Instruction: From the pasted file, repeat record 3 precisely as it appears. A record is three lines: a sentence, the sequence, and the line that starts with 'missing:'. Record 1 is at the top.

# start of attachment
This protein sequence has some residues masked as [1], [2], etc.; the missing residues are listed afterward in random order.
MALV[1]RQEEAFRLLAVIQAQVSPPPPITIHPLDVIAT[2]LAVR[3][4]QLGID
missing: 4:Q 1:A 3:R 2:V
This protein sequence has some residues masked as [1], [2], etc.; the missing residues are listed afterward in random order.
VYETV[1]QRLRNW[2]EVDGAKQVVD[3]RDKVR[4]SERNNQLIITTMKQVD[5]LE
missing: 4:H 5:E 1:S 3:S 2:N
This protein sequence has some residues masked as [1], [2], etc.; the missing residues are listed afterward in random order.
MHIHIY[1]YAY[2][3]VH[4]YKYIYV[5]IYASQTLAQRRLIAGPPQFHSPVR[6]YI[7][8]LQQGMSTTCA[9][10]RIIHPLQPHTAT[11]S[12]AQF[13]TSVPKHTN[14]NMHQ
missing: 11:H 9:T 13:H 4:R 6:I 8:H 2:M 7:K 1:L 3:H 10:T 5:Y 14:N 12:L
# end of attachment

This protein sequence has some residues masked as [1], [2], etc.; the missing residues are listed afterward in random order.
MHIHIY[1]YAY[2][3]VH[4]YKYIYV[5]IYASQTLAQRRLIAGPPQFHSPVR[6]YI[7][8]LQQGMSTTCA[9][10]RIIHPLQPHTAT[11]S[12]AQF[13]TSVPKHTN[14]NMHQ
missing: 11:H 9:T 13:H 4:R 6:I 8:H 2:M 7:K 1:L 3:H 10:T 5:Y 14:N 12:L